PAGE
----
Purple squirrel is a term used by employment recruiters to describe a job candidate with precisely the right education, experience, and qualifications that perfectly fits a job’s multifaceted requirements. The implication is that the perfect candidate is as rare as a real-life purple squirrel. In theory, this prized “purple squirrel” could immediately handle all the expansive variety of responsibilities of a job description with no training and would allow businesses to function with fewer workers.
Origin and history
A November 13, 2000 PR Newswire article cites the recruiting industry publication "Purple Squirrel," with Senior Talent Acquisition Consultant Richard A. Camilleri stating he knows when the phrase was coined, but not providing dates or the name of the client who said it. In 2010, CBS published material using the term, writing that "businesses are looking to do more with fewer workers, so they want [purple squirrels] who are able to take on a wide range of duties." In 2012, Google recruiter Michael B. Junge published a popular job search and career book Purple Squirrel: Stand Out, Land Interviews, and Master the Modern Job Market, which helped popularize the term.
A 2013 article in the Harvard Business Review pointed out that standard recruitment methods at times failed to find the "purple squirrel" companies were seeking, a viewpoint also espoused in other articles. While ComputerWorld suggested retraining existing employees as an alternative, an op-ed in Crain's in April 2013 recommended that companies look to employee referral to speed the recruitment process for purple squirrels. In recent years, several business seeking to supply companies with purple squirrels have come into being. One of the companies, named Purple Squirrel, is an online marketplace that connects job seekers with employees (instead of recruiters) at major companies, allowing candidates to schedule informational interviews and earn employee referrals. Headquartered in San Francisco, California, the company was in private beta as of 2016.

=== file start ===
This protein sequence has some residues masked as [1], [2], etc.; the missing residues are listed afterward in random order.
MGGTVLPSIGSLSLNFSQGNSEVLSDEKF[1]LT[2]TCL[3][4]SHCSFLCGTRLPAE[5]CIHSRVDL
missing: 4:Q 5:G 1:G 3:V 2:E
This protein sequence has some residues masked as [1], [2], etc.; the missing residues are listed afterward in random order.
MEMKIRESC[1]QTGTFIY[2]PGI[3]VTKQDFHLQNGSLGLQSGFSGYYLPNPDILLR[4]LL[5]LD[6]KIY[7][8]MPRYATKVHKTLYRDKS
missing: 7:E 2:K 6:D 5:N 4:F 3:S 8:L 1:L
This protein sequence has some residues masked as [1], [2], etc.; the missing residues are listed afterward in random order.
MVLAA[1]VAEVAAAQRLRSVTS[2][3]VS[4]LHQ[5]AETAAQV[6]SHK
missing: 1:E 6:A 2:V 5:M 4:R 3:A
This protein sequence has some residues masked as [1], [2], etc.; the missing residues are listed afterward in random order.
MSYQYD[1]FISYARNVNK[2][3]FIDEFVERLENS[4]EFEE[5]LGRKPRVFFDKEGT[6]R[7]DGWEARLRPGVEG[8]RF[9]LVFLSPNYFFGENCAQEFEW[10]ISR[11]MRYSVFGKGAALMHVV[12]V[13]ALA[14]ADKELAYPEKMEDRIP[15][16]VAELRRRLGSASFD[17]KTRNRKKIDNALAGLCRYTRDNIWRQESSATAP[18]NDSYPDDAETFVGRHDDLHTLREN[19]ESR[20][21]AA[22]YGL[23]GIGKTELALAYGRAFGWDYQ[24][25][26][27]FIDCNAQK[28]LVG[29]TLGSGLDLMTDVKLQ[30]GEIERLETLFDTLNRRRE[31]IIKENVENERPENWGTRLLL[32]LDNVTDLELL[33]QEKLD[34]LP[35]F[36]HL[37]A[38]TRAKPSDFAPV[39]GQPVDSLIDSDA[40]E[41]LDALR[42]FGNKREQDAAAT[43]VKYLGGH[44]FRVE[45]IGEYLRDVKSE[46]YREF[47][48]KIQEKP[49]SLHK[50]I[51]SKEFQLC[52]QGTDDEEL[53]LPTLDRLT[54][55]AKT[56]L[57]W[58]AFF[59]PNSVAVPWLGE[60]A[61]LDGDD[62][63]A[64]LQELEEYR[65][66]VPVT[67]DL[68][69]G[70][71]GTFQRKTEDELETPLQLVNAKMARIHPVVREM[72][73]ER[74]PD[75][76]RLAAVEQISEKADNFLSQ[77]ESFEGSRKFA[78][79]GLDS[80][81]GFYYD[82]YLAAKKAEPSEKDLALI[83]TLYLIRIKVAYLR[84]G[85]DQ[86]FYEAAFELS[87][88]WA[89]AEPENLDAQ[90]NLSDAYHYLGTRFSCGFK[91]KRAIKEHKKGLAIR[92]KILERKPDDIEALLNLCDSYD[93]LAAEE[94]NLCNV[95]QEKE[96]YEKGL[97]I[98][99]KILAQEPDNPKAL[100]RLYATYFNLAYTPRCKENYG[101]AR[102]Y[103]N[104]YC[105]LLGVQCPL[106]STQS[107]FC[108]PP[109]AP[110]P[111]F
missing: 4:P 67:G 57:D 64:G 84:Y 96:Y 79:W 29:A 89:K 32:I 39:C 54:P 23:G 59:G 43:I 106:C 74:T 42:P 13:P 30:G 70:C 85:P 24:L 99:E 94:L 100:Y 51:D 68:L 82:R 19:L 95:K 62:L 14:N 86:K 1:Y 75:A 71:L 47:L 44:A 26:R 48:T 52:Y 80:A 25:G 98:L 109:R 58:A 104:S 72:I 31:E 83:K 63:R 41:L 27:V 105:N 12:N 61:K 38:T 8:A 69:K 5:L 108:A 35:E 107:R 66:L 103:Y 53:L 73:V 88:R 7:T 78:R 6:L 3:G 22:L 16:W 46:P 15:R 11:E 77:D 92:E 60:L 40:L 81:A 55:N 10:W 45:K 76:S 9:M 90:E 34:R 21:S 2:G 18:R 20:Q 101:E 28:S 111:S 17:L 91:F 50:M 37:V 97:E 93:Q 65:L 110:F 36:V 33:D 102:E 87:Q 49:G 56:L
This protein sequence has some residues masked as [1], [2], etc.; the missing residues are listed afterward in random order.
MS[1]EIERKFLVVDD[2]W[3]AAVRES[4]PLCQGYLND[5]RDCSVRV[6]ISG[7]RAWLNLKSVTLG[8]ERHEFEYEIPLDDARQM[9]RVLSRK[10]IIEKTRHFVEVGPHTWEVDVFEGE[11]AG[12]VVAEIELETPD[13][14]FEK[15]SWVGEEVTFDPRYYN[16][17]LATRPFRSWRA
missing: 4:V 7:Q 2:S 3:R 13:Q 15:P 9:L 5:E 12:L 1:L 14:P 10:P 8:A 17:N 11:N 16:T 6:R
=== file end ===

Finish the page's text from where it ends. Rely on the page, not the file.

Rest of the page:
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- "Purple Squirrel Beta". www.purplesquirrel.io. Retrieved 2016-06-11.